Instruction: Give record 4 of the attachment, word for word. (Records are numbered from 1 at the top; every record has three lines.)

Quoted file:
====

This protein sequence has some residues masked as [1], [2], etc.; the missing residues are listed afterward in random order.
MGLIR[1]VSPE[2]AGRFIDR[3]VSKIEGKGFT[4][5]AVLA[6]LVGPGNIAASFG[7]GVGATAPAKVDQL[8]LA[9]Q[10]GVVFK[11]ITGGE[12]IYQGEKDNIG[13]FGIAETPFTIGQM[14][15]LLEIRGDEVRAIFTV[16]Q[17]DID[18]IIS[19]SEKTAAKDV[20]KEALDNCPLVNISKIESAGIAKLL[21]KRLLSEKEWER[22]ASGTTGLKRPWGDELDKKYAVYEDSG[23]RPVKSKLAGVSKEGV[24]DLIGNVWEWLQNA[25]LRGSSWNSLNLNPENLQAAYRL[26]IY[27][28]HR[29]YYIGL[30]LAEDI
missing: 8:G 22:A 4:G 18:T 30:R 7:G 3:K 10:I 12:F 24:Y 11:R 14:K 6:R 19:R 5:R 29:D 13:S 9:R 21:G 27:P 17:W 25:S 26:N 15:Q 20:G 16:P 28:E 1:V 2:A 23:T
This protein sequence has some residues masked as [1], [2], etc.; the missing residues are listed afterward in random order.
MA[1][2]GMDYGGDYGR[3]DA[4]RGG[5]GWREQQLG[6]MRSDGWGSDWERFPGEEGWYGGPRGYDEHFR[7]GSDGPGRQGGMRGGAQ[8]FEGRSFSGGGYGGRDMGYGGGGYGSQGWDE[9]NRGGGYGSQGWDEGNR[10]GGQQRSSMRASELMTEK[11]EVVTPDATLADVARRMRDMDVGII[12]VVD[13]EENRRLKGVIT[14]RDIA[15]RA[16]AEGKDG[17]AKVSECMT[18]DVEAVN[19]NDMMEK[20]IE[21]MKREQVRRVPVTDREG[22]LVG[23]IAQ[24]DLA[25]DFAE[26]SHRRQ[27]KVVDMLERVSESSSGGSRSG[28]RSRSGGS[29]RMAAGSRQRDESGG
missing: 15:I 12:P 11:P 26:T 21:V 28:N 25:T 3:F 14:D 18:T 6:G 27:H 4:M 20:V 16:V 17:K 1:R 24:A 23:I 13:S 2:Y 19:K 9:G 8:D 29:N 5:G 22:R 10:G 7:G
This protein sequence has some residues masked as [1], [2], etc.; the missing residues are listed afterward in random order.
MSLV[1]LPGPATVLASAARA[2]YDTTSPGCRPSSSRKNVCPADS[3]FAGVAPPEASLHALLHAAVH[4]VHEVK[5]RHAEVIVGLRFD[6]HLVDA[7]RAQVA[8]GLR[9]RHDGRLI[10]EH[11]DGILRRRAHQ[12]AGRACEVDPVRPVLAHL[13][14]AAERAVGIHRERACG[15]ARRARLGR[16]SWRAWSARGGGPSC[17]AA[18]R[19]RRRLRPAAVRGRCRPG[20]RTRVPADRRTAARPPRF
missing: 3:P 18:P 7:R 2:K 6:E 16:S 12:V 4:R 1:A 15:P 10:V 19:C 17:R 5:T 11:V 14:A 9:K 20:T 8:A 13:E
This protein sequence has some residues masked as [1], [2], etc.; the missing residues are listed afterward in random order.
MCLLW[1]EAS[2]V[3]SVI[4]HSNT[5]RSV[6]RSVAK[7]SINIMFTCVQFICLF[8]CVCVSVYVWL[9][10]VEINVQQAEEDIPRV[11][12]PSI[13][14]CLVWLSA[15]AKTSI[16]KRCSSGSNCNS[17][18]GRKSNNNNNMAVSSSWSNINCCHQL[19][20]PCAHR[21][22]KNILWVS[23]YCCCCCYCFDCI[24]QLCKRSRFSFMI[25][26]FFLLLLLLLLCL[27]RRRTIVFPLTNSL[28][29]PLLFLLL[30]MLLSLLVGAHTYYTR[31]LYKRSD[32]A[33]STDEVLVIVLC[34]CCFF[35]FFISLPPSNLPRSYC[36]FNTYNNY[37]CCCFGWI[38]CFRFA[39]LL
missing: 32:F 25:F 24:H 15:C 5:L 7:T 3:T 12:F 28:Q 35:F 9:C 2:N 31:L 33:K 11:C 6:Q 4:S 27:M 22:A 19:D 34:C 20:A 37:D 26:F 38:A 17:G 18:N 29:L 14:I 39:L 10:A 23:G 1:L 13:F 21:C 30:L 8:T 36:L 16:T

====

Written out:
This protein sequence has some residues masked as [1], [2], etc.; the missing residues are listed afterward in random order.
MCLLW[1]EAS[2]V[3]SVI[4]HSNT[5]RSV[6]RSVAK[7]SINIMFTCVQFICLF[8]CVCVSVYVWL[9][10]VEINVQQAEEDIPRV[11][12]PSI[13][14]CLVWLSA[15]AKTSI[16]KRCSSGSNCNS[17][18]GRKSNNNNNMAVSSSWSNINCCHQL[19][20]PCAHR[21][22]KNILWVS[23]YCCCCCYCFDCI[24]QLCKRSRFSFMI[25][26]FFLLLLLLLLCL[27]RRRTIVFPLTNSL[28][29]PLLFLLL[30]MLLSLLVGAHTYYTR[31]LYKRSD[32]A[33]STDEVLVIVLC[34]CCFF[35]FFISLPPSNLPRSYC[36]FNTYNNY[37]CCCFGWI[38]CFRFA[39]LL
missing: 32:F 25:F 24:H 15:C 5:L 7:T 3:T 12:F 28:Q 35:F 9:C 2:N 31:L 33:K 11:C 6:Q 4:S 27:M 22:A 19:D 34:C 20:A 37:D 26:F 38:A 17:G 18:N 29:L 14:I 39:L 10:A 23:G 1:L 13:F 21:C 30:L 8:T 36:L 16:T